Day 3 Namu Part 2 – Choices

Screen Shot 2018-07-13 at 9.52.33 PMDay 2 of my swim to Namu left me much further from my intended destination than I had originally envisioned. This swim was proving to be much more difficult than I had anticipated; not just because of the water temperature, but also the currents.

That evening my crew and I had some serious decisions to make. A few members of my crew had journeyed further down Fisher Channel toward the mouth of the Burke Channel which is just north of Namu. The water temperature had dropped another degree from 9C to 8C – a serious concern for my medical crew members.

I knew the Burke would be the most challenging part of the swim with the speed of the current and the debris that is often washed through it. Much of that could be managed though, as the crossing was just over 3 kilometres and would take about 1 hour to cross. If we were to leave just before slack tide we would land on the other side of the Burke just after slack. I wasn’t anticipating however, to swim in 8C water; and I also didn’t know at what point down the channel it had changed from 9 to 8C.34396873_10156162953625042_8941550533592743936_n

My crew and I had 3 options to choose from:

  1. I could stop the swim and return next year
  2. I could take my chances and swim down the rest of Fisher, try to cross the Burke and then head to Namu
  3. I could bi-pass a portion of Fisher Channel and the Burke, starting on the other side and swim to Namu.

I chose to swim to Namu committing to return next summer to battle the Burke later in the season when the waters are not as cold.

34702340_10156170578330042_7086746315287166976_nMy crew and I headed down Fisher Channel that morning and crossed the Burke by boat. I had a good look at the Channel as we crossed it, visualizing what my swim would be like next year.

Don piloted the boat to a beautiful beach between two islands at the tip of the Burke. I jumped of the boat onto shore, removed my clothing and shoes, and entered the water. I was pleasantly surprised that it was not freezing cold. I was prepared for 8C for the first hour of my swim but I think it was just above 9.
The water was so crisp and a clear – beautiful. Everything looked so  alive. There were hundreds of little moon jellies, so many I was worried I might swallow some as swam. I swam a few strokes around to the tip of the little island and then paused to look at the breathtaking scenery. There are no swims as beautiful as those I do in Heiltsuk waters in the Great Bear Rainforest.



As I moved through the water I was aware of how clean it was, and I continued to see the moon jellies along my course. My kayakers, Pam and Corey each paddled beside me and my escort boat off to the side. The sky was clouded over, but  didn’t matter. It somehow made it seem even more beautiful.

We hugged the coast watching ahead for a small island on which I would land, Kiwash. The island was directly in front of Namu Harbour and Wirlwind Bay where the tiny town of Namu rests. It was about 4 to 5 kilometres from where we started.

As I swam away from the Burke Channel and began to cross the mouth of Namu Harbour the water changed. It was no longer crisp and clear and it had a funny taste. The moon jellies were gone and there was no other life present that I was aware of. The water was brownish and tasted dirty. I altered my crew.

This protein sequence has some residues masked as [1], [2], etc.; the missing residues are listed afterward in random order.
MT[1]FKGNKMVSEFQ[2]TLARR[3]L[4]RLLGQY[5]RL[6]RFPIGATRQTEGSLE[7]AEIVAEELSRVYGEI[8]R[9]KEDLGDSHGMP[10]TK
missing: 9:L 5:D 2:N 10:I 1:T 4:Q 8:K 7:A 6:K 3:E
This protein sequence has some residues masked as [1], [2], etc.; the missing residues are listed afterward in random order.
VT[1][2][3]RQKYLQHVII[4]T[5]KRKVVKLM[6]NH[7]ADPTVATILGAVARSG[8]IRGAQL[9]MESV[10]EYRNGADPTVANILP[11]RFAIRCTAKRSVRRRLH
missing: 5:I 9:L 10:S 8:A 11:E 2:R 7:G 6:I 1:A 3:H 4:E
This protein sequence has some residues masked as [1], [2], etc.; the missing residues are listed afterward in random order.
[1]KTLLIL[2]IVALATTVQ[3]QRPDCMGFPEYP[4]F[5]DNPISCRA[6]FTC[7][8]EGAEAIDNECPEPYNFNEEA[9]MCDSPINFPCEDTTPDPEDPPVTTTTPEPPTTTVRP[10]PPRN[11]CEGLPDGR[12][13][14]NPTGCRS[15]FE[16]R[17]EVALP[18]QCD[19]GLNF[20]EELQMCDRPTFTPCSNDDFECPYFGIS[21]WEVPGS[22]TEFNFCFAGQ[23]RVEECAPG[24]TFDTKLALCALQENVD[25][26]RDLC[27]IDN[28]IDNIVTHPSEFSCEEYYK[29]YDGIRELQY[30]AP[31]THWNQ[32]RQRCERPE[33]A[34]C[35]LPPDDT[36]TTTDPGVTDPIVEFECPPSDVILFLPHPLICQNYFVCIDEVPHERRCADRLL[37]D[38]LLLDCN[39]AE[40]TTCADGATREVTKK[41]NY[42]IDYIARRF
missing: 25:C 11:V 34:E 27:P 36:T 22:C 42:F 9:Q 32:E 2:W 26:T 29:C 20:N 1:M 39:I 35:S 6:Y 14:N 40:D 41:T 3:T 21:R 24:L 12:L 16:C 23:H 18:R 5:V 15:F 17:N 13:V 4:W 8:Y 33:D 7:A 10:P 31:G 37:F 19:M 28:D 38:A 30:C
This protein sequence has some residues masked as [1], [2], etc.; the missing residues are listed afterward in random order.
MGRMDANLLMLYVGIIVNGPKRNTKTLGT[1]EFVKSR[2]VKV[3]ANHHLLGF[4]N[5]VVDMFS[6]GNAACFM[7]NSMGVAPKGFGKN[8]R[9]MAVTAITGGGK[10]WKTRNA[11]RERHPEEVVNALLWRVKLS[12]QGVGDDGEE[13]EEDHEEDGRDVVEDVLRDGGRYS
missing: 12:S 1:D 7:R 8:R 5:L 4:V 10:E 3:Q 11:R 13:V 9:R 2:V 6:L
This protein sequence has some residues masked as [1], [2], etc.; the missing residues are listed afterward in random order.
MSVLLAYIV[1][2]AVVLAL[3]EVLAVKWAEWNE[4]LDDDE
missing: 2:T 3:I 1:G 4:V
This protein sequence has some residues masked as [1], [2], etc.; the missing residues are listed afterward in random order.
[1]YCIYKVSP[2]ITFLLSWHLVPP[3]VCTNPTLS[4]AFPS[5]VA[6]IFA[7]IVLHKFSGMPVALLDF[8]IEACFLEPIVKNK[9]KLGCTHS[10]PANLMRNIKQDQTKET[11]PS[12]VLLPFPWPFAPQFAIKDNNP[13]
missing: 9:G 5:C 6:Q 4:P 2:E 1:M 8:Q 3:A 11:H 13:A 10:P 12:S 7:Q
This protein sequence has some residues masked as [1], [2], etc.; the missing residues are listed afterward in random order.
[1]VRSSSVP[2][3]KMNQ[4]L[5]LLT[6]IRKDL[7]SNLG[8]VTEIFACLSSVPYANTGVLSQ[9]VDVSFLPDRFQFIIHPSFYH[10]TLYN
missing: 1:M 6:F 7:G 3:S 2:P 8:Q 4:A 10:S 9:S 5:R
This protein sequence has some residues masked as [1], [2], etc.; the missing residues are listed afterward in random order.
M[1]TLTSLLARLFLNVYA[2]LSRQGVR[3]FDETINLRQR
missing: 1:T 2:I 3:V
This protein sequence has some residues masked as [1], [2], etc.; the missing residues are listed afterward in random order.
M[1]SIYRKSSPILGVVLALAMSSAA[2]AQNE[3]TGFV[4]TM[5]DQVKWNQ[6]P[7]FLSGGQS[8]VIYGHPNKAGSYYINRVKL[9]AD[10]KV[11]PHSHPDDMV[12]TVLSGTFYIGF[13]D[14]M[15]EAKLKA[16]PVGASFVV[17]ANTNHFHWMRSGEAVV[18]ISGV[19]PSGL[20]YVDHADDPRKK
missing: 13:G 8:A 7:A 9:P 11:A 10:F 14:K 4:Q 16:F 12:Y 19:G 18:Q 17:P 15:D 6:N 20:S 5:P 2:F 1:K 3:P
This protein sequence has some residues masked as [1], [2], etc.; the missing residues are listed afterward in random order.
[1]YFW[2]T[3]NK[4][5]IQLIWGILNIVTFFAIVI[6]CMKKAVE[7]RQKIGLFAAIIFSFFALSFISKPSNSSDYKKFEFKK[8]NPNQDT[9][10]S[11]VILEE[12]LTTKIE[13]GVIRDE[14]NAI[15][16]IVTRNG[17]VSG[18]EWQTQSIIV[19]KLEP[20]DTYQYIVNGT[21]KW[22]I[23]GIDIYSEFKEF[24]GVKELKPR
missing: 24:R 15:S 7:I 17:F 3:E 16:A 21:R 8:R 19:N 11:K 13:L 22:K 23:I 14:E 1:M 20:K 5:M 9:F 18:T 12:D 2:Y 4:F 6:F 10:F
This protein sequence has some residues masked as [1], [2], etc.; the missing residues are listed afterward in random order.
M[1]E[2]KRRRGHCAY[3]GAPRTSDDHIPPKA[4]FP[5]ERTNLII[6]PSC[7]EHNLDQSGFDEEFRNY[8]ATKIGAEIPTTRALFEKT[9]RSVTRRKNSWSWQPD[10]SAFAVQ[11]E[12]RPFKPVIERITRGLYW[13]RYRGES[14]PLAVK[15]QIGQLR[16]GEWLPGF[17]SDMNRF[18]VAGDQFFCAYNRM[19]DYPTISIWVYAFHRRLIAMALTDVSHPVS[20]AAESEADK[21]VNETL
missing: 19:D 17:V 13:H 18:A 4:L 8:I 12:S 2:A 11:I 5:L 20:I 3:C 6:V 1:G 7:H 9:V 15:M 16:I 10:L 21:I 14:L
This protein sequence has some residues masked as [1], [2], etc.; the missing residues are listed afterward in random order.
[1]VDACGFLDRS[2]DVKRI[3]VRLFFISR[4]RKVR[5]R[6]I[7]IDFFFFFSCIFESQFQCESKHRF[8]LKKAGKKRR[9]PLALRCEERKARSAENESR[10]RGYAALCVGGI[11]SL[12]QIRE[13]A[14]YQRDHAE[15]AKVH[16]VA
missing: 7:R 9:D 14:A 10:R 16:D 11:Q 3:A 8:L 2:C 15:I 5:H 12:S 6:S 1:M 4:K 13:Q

Corey suggested that I remove myself from the water, but I knew that it wouldn’t take long for me to reach Kewish Island. I  pressed on. As we approached the island I asked my crew, with the exception of Pam, to go ahead and look for a place where I could land. I had been told there was a tiny beach on side of the island facing Fisher Channel. I wanted out as quickly as possible.


My crew rounded the corner of Kewish Island. I could no longer see them; it was just Pam and I, alone in Fisher Channel. We were close to the shoreline and I could see one of the boats ahead in a small bay. I let Pam know I was fine and she too paddled a head to prepare for my landing. It was right at the point when she disappeared into the small bay that it happened – it touched me. I don’t know what it was, where it came from, or how long it was there, but it touched me. Something very smoothly brushed-up along my arm as though it was petting me.

I paused, looked around, and then swam on.

When I arrived in the bay I could see my some of my crew standing on the shore on the rocks. I knew then that it was going to be a difficult exit. Walking out of the water after swimming for a few hours can be a bit of a task; walking out on slippery rocks… lets just say it’s not easy.

I looked for the best spot to get out. There wasn’t one so I made my way to shore and began to exit the water. After a few steps I fell backward onto the rocks. I have no idea how I managed to not get hurt. I looked to the land again to find another spot. I opted to walk up alongside a very large rock which I would use for balance. I slowly walked across the rocks until I was fully out of the water.

I did it. I landed in Namu Harbour. My next step was to return to the boat then head to the tiny town to experience it first hand.




3 Comments Add yours

  1. Diane Thompson says:

    So wonderful to read….I felt that I was in the water

  2. Karen Wilson says:

    What a wonderful story about this most re ent adventure. I could envision it. You area truly amazing woman and continue to amaze me. Thank you for sharing.

  3. Ann Logan says:

    My hairs are still standing up and I have goosebumps after reading the part about “something smooth touching you” – could it have been a whale or a porpoise? Apparently they do come to swimmers to see if they are OK or if they need help! Anyway Susan, glad you’re safe and sound. Can’t wait to read your book – you are an inspiration!

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